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TV Talk with Breanna #11: Why Almost Human is Almost Canceled

TV Talk with Breanna #11: Why Almost Human is Almost Canceled

tvtalk11This article was originally written in March 2014. Almost Human has since been canceled.

Even if you’ve been living under a rock for the past few years, you’ve bound to have heard of JJ Abrams in some context. After the extreme success of his show LOST, the demand for Abrams went through the roof, and soon enough he was directing the new Star Trek and Star Wars movies, all while still creating television shows left and right. Since 2010, Abrams has had a show on the air every year, either by being a writer, creator, producer, or all of the above. Although all of these shows have received a lot of attention from their networks, JJ Abrams’ shows are very hit-and-miss, either lasting for only 13 episodes or up to several seasons. Unfortunately, Almost Human, one of his newest ventures, may very well be falling into the former category soon enough.

Almost Human, which just wrapped up its first season in early March, follows two police detectives in the year 2048, where technology and science have evolved at an uncontrollable rate and caused a 400% increase in crime rates. The police develop a new strategy to combat this corruption, and now every human detective must be paired with a robotic one. The robots, or “synethetics”, come in many models, but the standard-issued are the personality-less, logic-based MXs. The strategy is working and has become completely normal to the world, but it is not without its faults.

After being ambushed in an operation and losing his leg because of the abandonment of his android, Detective John Kennex (Karl Urban) awakens from a 17-month coma and returns to the field, only to reasonably have trouble with his new robotic partner. After pushing his MX out of a moving car, Kennex is assigned to an older synthetic model, called the DRNs, who were designed to be a human as possible. However, the androids were seen as being “too human”, often times having difficulties dealing with their emotions, and were decommissioned from the police force. Soon enough though, Kennex’s robot– called Dorian (Michael Ealy)– shows that he is uniquely qualified to be working as a detective; and although he doesn’t always understand the human side of things, he shows that he’s not just another robot either, through his distinct dislike of terms such as “synthetic”. Although very different, the two detectives must work together to protect the city of New York, while also investigating Kennex’s ambush and Dorian’s nature along the way.

Almost Human has a lot going for it, with a great supporting cast, including talented actors such as Lili Taylor (who plays Captain Maldonado), Minka Kelly (who portrays Detective Valerie Stahl), and Mackenzie Crook (who plays Technician Rudy Lom). The show was given a lot of attention when it first premiered, with FOX even giving it a special preview and two-night premiere. However, it was here that the problems started, as the network decided that they would begin by airing the episodes out of order.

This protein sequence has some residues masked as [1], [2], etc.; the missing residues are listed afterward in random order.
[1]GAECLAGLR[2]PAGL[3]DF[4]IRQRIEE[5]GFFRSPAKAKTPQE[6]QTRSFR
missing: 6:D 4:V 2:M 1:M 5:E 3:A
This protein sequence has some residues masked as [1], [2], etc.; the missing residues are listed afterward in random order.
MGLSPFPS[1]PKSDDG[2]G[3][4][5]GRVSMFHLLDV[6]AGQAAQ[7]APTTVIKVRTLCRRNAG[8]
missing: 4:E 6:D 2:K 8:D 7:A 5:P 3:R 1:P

Of course, the pilot was played first, but it was after the first episode that the order completely changed. Instead of airing the intended-second episode, the network decided to air the intended-fifth, and it wasn’t until the eighth week that the ‘real’ second episode aired. Although this may sound completely crazy, most of the continuity was not affected, as most of the episodes had stand-alone storylines. However, one of the biggest plot points in Almost Human is the development between the relationship of Dorian and Kennex, and as you can imagine, their relationship was all over the place because of the incorrect airing order. At first, it just seemed as if their relationship was purposely erratic, with the two being friends one episode and almost strangers the next– and perhaps this is why FOX thought it would be okay to air the episodes out of order– but to any regular viewer it soon became clear that something was off. If this is starting to sound a little familiar to you, you may be remembering where I discussed this in the third edition of TV Talk with Firefly, which got canceled 14 episodes in largely due to, you guessed it, the episodes being aired out of order. Which is, unfortunately, where the title of this column comes into play.

Much like Firefly, Almost Human had ratings that continued to decrease each week. This can’t completely be blamed on the episodes being out of order (as casual viewers most likely wouldn’t be able to tell at all), but it is definitely a factor. While FOX has renewed almost all of its shows, Almost Human remains one of the few that has yet to have been picked up for a second season. Many of the critics and ratings blogs have labeled the show as ‘more likely to be canceled than to be renewed’, so the future of the show currently does not have a positive outlook.

However, don’t let this stop you from getting into the show! Almost Human has great sci-fi storylines and a very Fringe feel (probably because they were both created by JH Wyman). The plot is very complex but also extremely well-thought out, and although the characterization is a little wonky, the relationship between Dorian and Kennex is truly fun to watch. If FOX decides to renew Almost Human, it will be returning this fall with its second season. You can watch the first season on iTunes or, and if you’re so inclined, you can quickly find the correct order of the episodes online to enjoy the show as it was truly meant to be.


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